Attleboro residents decry abuse
By Max Lewontin,Sun Chronicle, State House correspondent
BOSTON – Responding to reports of physical and emotional abuse of elderly and disabled residents in subsidized Attleboro housing, a group of local residents joined others Tuesday in urging lawmakers to support of a bill aimed at ending the abuse across the commonwealth.
The bill, proposed by Sen. Joan Lovely, D-Salem, is modeled on similar regulations to combat bullying in schools.
It was filed on behalf of Jerry Halberstadt, 77, who lives in HUD-subsidized housing in Peabody and is an anti-abuse activist.
“The current regulatory framework is totally inadequate,” Michael Kane, executive director of the Massachusetts Association of Public Housing Tenants, told members of the Joint Committee on Housing.
“People should not have to live in a climate of fear and intimidation because they have no other place to go,” he said.
Kane said the bill left open the question of what agency would handle reports of bullying at each development. He noted that oversight by the state’s Department of Housing and Community Development and the quasi-public MassHousing has not been adequate.
The bill would mandate reporting of bullying and require training for public housing managers and employees on how to handle such incidents without retaliation against alleged victims.
The lack of training to handle bullying complaints has been a consistent issue, according to several residents who testified Tuesday.
They said managers and other employees at several developments had ignored their concerns, or sided with the residents who were doing the bullying.
“Bullies and those who allow bullying to continue must be held accountable,” said David Daugman, a former resident of Gardner Terrace on Pine Street in Attleboro.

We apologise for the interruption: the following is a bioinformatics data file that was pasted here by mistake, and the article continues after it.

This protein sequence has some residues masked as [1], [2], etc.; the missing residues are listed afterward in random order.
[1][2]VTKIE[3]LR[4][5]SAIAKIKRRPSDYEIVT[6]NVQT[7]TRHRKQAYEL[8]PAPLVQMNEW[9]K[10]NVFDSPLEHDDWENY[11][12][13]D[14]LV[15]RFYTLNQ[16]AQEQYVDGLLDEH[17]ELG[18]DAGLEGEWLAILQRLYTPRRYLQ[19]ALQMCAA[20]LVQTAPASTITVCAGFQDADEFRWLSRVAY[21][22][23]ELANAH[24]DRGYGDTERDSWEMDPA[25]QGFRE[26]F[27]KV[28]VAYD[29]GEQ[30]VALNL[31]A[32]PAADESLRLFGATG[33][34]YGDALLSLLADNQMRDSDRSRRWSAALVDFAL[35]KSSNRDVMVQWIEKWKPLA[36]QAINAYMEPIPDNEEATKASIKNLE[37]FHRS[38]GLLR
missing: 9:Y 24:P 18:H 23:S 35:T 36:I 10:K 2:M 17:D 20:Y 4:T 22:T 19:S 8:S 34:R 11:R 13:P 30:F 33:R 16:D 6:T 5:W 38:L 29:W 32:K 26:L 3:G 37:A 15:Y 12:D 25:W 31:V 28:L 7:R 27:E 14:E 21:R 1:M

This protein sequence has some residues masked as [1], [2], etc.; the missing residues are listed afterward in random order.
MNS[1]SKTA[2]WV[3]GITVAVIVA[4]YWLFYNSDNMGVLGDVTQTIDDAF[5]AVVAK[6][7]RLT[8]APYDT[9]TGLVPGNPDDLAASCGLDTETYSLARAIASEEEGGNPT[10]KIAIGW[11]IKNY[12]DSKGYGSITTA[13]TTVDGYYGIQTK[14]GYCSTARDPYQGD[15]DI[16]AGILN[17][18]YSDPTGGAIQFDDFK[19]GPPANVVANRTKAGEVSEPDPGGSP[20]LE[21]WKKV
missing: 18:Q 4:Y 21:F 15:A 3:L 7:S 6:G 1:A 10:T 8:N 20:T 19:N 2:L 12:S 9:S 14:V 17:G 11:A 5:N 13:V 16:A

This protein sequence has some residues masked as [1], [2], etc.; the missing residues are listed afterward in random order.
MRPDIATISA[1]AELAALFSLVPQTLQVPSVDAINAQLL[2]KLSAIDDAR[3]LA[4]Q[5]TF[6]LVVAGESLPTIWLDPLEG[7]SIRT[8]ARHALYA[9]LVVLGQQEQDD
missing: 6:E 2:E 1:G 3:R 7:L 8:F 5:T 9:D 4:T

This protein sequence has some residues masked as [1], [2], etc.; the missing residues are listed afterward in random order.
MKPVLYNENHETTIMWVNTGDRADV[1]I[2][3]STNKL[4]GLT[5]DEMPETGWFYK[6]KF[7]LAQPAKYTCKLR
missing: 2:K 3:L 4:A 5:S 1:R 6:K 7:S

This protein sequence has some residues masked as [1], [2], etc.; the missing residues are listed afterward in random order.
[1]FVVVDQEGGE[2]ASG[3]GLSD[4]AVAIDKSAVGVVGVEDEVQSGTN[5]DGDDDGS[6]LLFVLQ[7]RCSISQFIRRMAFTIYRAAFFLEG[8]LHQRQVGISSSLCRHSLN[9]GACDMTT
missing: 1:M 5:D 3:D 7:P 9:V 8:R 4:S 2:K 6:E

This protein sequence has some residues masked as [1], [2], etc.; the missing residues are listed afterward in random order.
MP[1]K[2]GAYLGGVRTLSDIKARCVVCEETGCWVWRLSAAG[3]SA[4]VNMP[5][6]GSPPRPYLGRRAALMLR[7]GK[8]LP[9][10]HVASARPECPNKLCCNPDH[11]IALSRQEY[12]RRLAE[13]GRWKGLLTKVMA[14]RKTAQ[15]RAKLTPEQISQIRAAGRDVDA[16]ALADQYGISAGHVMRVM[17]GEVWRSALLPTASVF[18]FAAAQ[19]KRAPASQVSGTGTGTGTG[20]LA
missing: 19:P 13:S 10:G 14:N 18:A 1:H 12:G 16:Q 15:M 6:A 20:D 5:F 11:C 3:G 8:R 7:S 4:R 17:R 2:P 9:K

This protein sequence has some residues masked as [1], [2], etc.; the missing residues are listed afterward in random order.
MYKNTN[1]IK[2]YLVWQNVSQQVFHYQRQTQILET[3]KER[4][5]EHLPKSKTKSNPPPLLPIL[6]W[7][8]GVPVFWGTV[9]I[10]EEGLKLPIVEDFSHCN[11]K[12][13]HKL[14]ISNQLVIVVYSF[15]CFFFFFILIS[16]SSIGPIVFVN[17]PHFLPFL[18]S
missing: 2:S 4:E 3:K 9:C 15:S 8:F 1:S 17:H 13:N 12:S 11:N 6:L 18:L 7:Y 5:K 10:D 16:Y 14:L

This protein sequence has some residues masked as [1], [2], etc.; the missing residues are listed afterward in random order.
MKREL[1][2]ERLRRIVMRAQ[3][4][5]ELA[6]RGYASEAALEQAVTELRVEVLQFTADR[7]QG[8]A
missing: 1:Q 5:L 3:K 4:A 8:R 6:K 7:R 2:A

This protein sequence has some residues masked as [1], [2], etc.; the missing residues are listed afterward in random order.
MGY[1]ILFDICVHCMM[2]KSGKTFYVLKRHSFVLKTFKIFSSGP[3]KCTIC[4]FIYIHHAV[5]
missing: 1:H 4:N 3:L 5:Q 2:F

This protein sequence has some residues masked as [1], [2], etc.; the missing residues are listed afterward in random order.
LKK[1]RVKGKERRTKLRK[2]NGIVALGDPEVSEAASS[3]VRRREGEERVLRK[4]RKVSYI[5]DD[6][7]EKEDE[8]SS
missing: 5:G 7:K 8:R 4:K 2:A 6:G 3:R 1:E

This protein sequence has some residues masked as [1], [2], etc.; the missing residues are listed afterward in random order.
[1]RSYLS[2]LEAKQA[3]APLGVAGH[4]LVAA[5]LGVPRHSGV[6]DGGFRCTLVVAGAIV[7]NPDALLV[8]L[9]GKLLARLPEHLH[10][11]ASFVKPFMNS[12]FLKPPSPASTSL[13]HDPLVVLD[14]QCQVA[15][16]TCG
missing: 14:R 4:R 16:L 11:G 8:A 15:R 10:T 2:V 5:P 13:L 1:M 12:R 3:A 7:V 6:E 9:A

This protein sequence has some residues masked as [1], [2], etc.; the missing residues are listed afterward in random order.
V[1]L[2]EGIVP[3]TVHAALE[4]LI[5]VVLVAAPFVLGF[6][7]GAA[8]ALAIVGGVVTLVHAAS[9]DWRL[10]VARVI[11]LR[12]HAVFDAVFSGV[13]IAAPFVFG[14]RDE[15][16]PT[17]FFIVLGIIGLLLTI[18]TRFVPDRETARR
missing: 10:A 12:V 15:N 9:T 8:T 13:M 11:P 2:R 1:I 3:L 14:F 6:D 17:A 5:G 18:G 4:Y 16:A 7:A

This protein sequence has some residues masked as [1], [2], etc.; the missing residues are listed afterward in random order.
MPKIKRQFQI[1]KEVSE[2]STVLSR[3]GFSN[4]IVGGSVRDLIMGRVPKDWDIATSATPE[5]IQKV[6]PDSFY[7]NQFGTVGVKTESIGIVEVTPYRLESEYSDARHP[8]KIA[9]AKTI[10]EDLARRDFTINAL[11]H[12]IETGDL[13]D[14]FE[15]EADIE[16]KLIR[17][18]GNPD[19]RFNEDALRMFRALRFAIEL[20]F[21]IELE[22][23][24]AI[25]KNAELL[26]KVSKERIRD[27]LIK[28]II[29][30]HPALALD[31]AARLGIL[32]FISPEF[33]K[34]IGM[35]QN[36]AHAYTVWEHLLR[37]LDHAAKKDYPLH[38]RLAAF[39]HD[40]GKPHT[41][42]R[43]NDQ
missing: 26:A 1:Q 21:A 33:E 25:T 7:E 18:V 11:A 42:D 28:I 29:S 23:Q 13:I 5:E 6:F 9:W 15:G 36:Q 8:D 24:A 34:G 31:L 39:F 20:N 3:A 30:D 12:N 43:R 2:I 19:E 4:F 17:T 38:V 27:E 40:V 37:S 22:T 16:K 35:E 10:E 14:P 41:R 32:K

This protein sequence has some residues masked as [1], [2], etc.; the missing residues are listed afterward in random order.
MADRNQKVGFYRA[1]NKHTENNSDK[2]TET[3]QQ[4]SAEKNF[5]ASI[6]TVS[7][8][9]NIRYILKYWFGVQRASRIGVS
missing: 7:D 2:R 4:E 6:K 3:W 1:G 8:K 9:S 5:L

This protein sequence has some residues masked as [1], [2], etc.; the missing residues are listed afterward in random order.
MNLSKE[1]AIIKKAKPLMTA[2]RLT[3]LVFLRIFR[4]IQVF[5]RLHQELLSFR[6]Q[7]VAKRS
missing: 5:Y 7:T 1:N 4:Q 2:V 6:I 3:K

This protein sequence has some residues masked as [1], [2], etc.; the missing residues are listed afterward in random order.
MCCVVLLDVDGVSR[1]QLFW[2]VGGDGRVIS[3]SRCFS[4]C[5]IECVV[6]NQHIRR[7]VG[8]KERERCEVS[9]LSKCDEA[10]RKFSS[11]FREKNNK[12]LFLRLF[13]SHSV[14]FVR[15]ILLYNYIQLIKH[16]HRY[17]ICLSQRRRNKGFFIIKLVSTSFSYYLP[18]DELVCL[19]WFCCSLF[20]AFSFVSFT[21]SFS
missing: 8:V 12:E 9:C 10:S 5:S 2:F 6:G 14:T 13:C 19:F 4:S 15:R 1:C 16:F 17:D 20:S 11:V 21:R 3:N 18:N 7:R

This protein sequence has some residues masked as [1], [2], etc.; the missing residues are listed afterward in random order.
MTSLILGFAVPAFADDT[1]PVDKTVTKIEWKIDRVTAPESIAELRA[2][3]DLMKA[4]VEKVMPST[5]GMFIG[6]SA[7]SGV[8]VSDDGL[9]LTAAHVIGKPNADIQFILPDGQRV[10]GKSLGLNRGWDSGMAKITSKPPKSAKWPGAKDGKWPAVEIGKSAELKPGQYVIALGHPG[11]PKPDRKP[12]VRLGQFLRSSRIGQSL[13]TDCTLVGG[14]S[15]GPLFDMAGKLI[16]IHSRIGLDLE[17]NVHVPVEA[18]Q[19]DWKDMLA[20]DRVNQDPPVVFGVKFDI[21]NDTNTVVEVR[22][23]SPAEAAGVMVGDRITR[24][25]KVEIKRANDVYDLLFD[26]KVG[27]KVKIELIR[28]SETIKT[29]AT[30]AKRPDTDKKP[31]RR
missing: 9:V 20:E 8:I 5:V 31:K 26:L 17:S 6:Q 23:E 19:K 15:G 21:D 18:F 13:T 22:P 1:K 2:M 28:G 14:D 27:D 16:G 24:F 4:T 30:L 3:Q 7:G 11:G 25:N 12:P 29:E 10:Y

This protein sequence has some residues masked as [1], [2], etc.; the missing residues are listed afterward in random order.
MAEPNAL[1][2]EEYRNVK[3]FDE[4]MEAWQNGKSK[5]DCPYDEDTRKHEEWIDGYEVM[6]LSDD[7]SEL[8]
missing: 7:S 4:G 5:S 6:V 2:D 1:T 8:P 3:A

The hearing turned emotional as Attleboro residents described being bullied by other residents and ignored by management.
They said that instead of addressing their complaints, some managers threatened them with eviction if they reported the incidents to police.
Gardner Terrace, which is privately owned but subsidized by state funding, came under particular criticism.
A former disabled resident, who only identified herself as Margaret, testified that she had repeatedly been bullied by elderly residents.
In her long and sometimes emotional testimony, she said that after she complained to the building manager, the bullying increased, as threats and taunts turned to physical and emotional abuse.
At one point, she said her arm was injured in the building’s laundry room, making it difficult to eat and rendering her unable to leave her room. She was eventually evicted from the development after residents who allegedly were bullying her complained about her to the management and Attleboro police.
“Management’s main concern is to keep the building quiet, and it’s easy to get rid of the most intimidated and the most vulnerable,” she said. “It’s very important to have a statewide law.”
A call requesting comment from Gardner Terrace management was not returned.
Legislators were mostly supportive of the bill.
“This is a very good bill,” said Rep. Paul Heroux, D-Attleboro, adding he had first been approached about the issue by a resident who had been bullied and feared retaliation. “It’s very comprehensive and well-drafted.”
Sen. Linda Dorcena Forry, D-Dorchester, who is a member of the joint committee, said that bullying in public housing has also been an issue in her district.
“It does not make sense that we would allow this behavior to go on in the commonwealth, even in Gardner Terrace, which is privately owned,” she said.
Halberstadt, who drafted the bill after doing research into long-term effects of bullying on the elderly and disabled, said that in the future, legislators might consider defining bullying as a hate crime.
For now, he said, the goal was to provide more immediate oversight over bullying complaints.
“People in this situation need relief quickly because (bullying) is so damaging,” Halberstadt said.